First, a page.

Opioids have been blamed for the deaths of at least 400,000 U.S. residents in the past two decades—but research now shows that number could be much higher.
Researchers looked at data from the Centers for Disease Control and Prevention on about 630,000 people who died of drug overdoses between 1999 and 2016. They separated the deaths into two categories: those with and without a specific drug indicated.
For the first category, they analyzed how contributing causes of death (such as injuries and heart problems) and personal characteristics (such as age and gender) correlated with opioid involvement. They then used these analyses to calculate the probability of opioid involvement for each unidentified drug overdose, and they found that the number of opioid deaths is likely 28 percent higher than generally reported.
The researchers also noticed that in five states—Alabama, Indiana, Louisiana, Mississippi and Pennsylvania—the number of apparent opioid deaths over the seven-year period more than doubles after taking into account their adjustments.
“Opioid deaths serve as one of the main measures of the opioid crisis, and if opioid deaths are not counted accurately, the extent of the crisis can be severely misrepresented,” says Elaine L. Hill, an applied microeconomist at the University of Rochester Medical Center and study co-author. The findings appeared online in February in Addiction.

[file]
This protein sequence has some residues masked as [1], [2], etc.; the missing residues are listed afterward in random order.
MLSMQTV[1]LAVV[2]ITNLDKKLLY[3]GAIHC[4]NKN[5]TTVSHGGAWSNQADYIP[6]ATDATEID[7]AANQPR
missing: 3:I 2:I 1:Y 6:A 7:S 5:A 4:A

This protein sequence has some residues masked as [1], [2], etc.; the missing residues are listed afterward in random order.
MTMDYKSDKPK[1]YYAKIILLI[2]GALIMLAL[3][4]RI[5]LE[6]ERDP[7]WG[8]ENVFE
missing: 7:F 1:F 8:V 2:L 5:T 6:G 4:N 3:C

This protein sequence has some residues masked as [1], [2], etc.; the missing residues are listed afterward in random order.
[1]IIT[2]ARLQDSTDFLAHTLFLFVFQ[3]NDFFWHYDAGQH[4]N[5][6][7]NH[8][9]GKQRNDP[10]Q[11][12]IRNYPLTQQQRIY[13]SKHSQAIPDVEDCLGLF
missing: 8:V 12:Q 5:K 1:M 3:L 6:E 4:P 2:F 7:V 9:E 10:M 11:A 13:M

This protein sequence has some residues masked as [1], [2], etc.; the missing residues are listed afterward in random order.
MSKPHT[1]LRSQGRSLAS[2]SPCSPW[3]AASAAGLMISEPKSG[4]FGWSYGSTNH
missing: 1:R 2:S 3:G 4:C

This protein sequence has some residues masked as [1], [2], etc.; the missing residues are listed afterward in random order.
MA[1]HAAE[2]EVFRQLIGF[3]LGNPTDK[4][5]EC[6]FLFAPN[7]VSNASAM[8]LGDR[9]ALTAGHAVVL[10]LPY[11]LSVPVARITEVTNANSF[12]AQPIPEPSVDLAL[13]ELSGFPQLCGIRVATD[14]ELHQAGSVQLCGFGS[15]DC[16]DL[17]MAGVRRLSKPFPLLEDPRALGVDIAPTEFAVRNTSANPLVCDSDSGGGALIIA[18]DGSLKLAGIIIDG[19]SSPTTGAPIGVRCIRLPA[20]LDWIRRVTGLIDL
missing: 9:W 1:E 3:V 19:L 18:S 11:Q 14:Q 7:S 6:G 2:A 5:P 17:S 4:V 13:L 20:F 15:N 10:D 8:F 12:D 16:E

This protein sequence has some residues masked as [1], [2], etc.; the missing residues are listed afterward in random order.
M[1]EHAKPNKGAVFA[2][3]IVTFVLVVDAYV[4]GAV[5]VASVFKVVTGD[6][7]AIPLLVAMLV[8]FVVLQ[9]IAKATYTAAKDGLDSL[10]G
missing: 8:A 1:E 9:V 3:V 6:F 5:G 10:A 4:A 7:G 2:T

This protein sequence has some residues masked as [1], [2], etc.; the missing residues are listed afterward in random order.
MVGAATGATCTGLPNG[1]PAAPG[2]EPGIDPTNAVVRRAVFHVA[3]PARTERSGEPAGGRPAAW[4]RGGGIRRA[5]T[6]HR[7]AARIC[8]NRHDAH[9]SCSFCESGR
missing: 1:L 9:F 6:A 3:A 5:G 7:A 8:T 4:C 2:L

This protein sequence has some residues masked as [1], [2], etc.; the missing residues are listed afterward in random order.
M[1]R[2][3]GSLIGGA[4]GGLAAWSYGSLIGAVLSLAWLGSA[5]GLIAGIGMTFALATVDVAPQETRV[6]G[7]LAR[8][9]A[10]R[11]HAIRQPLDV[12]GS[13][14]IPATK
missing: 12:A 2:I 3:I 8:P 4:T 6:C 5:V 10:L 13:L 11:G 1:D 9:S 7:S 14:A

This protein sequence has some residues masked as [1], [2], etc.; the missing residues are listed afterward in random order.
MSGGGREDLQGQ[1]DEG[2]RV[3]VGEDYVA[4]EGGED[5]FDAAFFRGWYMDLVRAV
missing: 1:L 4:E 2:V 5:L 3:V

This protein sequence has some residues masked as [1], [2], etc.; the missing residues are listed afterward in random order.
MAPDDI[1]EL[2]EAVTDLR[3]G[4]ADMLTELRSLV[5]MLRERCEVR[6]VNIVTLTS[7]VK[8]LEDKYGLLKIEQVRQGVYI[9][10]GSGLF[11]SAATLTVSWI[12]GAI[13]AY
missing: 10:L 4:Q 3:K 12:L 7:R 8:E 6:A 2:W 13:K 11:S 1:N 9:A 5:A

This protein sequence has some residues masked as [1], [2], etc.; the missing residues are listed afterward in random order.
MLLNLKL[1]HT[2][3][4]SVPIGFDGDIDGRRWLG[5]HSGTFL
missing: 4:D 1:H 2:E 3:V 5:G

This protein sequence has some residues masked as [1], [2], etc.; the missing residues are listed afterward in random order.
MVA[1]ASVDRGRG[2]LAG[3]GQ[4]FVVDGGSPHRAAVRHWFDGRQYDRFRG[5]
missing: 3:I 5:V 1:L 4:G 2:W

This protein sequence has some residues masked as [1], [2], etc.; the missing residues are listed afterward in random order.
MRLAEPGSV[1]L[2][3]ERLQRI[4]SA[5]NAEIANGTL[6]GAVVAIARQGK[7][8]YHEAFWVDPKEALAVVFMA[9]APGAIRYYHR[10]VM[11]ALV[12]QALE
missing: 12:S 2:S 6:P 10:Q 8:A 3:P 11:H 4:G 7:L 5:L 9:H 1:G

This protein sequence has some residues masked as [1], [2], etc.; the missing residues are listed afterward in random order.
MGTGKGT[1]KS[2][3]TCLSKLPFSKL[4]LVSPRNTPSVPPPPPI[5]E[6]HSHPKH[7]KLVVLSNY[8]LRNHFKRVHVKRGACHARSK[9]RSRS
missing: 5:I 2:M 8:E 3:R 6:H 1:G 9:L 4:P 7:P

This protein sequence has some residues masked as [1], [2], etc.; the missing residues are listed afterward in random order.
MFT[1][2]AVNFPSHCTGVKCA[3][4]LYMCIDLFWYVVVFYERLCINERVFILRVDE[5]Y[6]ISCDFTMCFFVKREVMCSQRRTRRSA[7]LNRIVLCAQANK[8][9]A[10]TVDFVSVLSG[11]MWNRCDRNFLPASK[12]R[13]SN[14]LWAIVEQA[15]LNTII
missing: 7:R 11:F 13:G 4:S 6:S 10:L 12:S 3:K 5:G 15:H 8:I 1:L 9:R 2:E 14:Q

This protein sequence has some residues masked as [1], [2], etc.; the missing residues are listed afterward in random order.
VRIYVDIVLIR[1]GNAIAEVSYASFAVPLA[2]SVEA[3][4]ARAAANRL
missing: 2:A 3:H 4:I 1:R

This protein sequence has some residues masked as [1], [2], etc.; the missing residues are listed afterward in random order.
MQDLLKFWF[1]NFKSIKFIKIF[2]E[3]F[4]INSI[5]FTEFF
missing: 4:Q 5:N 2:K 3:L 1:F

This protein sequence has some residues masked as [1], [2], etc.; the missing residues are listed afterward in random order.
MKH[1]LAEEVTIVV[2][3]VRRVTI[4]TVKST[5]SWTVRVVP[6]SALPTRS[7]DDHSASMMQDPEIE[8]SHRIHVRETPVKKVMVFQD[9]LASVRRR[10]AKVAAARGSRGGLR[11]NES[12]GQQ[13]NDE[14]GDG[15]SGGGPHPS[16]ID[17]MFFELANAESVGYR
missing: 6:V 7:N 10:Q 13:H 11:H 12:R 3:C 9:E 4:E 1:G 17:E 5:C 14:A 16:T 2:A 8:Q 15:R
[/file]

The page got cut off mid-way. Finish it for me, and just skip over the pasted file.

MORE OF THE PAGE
Hill says this research highlights “the potential role of state-level medical examination systems and other policies in driving high rates of underreporting.” For instance, a lack of detail in death certificates could relate to whether counties have a coroner or medical examiner, the study authors say. Either can declare cause of death, notes Alina Denham, study co-author and Ph.D. candidate at the University of Rochester. But not all coroners conduct autopsies—so Denham says coroner-based jurisdictions may be more likely to have missing information on particular drugs' involvement in overdoses. Most counties in the five states with the highest discrepancies have coroners.
Robert Anderson, chief of the mortality statistics branch of the National Center for Health Statistics, who was not involved in the study, says the research highlights what his department has known for some time: drugs are often not clearly identified in drug-related deaths, and “there is substantial variability by state and by county in the level of specificity.” Because of that, he adds, overdose mortality statistics for opioids—and other drugs—can be misleading. Using calculations like the ones in this study, he says, should help capture more accurate and geographically comparable opioid death estimates.
The researchers say they hope government officials and other researchers will use their new prediction model to calculate estimates for future deaths and to reexamine past data.